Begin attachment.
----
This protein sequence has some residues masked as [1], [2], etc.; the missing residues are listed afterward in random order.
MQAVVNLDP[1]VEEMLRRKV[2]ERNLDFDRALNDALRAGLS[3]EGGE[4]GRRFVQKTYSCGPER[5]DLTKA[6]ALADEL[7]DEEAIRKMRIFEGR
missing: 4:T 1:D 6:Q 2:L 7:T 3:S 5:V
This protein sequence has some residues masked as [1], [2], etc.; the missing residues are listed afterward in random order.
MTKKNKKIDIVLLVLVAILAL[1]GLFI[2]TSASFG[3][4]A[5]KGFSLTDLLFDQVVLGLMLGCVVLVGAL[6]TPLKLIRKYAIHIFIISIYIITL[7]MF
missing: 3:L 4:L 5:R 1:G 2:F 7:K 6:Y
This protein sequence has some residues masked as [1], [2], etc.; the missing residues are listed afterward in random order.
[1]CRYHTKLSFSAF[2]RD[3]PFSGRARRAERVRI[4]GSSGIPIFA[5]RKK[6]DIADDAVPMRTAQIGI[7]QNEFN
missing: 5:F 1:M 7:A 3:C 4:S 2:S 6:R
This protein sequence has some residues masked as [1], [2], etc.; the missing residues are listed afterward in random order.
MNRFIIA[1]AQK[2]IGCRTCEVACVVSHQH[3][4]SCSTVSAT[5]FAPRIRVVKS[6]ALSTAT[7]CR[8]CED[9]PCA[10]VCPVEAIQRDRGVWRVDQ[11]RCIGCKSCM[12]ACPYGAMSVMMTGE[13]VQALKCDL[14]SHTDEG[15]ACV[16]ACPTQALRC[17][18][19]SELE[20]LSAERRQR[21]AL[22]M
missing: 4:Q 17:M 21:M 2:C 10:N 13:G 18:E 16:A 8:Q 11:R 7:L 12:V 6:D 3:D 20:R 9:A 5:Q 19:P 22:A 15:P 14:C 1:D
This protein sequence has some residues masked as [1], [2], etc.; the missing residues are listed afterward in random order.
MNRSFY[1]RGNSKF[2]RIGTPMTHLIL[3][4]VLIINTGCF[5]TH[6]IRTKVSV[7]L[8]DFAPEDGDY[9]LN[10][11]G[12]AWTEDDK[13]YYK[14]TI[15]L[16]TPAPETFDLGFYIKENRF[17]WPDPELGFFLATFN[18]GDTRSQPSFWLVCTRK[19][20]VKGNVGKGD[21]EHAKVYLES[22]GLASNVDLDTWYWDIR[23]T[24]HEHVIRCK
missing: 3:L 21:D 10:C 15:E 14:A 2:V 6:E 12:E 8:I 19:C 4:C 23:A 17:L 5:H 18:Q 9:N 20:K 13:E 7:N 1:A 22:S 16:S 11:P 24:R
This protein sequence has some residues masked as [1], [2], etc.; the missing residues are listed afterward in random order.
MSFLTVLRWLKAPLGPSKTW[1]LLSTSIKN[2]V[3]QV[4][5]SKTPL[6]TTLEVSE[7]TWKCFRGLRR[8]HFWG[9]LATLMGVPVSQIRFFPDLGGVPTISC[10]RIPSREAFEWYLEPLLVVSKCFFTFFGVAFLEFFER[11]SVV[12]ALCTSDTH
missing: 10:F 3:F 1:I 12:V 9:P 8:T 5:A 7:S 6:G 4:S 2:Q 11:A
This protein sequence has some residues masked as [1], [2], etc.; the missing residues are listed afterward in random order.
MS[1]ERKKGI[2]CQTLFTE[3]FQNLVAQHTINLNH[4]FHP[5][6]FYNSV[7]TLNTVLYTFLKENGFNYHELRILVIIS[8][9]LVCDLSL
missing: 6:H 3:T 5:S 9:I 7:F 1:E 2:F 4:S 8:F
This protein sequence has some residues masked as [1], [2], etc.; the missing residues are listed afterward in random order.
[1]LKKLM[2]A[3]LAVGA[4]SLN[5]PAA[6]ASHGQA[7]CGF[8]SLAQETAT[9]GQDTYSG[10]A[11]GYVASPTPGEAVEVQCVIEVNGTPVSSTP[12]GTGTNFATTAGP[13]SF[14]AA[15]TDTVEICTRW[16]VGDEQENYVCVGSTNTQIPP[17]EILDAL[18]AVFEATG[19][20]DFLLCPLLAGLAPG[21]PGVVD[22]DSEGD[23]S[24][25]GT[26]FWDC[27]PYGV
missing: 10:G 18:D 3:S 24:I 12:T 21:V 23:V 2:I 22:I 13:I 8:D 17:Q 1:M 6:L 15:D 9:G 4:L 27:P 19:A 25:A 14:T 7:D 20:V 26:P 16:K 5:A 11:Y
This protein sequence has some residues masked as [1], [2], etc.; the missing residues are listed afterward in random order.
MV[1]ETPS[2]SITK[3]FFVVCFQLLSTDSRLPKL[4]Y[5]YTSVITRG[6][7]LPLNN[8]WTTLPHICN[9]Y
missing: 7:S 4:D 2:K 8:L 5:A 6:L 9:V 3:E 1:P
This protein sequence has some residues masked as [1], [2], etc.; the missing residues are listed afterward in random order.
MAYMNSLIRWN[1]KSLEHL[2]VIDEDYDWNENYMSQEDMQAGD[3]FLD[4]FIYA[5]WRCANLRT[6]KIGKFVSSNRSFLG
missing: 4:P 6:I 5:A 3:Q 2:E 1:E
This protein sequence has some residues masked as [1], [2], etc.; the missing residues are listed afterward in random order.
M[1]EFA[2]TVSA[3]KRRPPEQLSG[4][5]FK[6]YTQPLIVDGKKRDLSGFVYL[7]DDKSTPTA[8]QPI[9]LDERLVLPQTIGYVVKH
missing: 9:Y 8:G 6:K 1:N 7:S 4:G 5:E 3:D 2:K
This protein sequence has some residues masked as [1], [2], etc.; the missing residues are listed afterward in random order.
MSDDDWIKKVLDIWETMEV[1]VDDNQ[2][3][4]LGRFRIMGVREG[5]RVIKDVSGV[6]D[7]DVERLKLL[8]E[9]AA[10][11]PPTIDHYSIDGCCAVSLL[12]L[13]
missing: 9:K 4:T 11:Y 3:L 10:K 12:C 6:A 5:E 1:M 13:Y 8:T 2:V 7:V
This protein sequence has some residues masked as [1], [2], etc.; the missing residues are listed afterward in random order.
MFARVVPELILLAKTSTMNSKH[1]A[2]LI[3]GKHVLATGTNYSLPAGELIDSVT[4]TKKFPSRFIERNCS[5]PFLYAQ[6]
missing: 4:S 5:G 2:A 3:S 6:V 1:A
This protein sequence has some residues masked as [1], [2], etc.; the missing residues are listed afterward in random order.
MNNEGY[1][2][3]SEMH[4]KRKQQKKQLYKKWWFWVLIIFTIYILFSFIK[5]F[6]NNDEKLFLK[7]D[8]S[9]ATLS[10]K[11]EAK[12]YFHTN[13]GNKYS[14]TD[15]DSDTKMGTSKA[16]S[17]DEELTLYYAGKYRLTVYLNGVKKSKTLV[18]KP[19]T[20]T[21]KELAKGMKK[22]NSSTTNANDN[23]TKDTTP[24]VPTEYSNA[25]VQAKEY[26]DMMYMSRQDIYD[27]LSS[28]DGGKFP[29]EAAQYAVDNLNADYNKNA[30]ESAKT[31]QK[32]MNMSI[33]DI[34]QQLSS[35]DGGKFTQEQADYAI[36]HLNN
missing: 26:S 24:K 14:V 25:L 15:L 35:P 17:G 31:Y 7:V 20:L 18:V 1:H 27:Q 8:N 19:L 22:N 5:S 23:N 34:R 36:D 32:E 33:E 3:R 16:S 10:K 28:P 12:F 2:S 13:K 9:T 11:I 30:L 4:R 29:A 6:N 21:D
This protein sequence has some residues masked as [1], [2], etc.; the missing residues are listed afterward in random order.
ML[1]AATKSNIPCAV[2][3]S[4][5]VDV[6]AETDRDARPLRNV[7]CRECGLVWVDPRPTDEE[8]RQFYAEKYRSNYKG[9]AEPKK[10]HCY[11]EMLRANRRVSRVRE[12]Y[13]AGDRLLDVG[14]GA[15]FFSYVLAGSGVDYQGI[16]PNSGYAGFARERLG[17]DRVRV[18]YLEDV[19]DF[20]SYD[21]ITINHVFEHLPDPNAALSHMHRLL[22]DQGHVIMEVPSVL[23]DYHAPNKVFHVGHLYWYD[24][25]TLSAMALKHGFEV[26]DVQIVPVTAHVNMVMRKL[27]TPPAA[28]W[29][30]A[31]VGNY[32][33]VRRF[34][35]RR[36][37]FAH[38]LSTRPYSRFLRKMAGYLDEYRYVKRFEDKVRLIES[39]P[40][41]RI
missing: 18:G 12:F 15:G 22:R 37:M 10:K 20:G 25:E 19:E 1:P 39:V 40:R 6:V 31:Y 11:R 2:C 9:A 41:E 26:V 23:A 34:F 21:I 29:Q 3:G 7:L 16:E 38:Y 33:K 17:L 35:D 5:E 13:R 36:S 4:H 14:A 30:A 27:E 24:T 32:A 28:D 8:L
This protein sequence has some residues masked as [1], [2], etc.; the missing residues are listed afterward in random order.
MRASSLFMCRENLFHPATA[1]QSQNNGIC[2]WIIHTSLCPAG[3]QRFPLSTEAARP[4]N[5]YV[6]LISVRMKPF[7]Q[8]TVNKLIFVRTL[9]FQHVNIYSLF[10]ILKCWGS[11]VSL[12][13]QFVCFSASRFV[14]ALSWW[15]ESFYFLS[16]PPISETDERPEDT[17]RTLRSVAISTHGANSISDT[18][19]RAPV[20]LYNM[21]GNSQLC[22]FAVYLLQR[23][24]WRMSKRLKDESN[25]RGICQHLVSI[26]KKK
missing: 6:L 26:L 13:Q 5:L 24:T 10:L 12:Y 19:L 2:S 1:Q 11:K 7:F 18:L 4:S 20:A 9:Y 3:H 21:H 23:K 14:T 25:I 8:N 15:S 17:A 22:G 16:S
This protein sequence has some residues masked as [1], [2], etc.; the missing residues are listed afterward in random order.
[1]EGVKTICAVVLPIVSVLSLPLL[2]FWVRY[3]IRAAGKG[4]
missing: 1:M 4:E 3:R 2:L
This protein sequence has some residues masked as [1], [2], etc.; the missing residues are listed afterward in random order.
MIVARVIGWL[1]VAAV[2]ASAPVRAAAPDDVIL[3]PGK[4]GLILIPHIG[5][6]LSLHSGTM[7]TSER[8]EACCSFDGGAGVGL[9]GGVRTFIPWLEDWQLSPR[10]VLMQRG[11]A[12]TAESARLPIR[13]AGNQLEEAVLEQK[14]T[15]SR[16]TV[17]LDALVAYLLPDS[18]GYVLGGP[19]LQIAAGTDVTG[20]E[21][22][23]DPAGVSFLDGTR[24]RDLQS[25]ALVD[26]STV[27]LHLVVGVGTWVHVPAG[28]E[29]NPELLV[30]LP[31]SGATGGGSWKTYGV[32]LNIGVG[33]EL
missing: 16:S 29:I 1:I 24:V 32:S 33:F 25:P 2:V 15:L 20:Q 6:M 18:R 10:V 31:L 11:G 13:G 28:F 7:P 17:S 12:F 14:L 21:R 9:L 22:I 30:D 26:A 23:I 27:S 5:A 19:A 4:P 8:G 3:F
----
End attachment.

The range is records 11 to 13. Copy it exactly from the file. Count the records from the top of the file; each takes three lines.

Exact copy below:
This protein sequence has some residues masked as [1], [2], etc.; the missing residues are listed afterward in random order.
M[1]EFA[2]TVSA[3]KRRPPEQLSG[4][5]FK[6]YTQPLIVDGKKRDLSGFVYL[7]DDKSTPTA[8]QPI[9]LDERLVLPQTIGYVVKH
missing: 9:Y 8:G 6:K 1:N 7:S 4:G 5:E 3:D 2:K
This protein sequence has some residues masked as [1], [2], etc.; the missing residues are listed afterward in random order.
MSDDDWIKKVLDIWETMEV[1]VDDNQ[2][3][4]LGRFRIMGVREG[5]RVIKDVSGV[6]D[7]DVERLKLL[8]E[9]AA[10][11]PPTIDHYSIDGCCAVSLL[12]L[13]
missing: 9:K 4:T 11:Y 3:L 10:K 12:C 6:A 5:E 1:M 13:Y 8:T 2:V 7:V
This protein sequence has some residues masked as [1], [2], etc.; the missing residues are listed afterward in random order.
MFARVVPELILLAKTSTMNSKH[1]A[2]LI[3]GKHVLATGTNYSLPAGELIDSVT[4]TKKFPSRFIERNCS[5]PFLYAQ[6]
missing: 4:S 5:G 2:A 3:S 6:V 1:A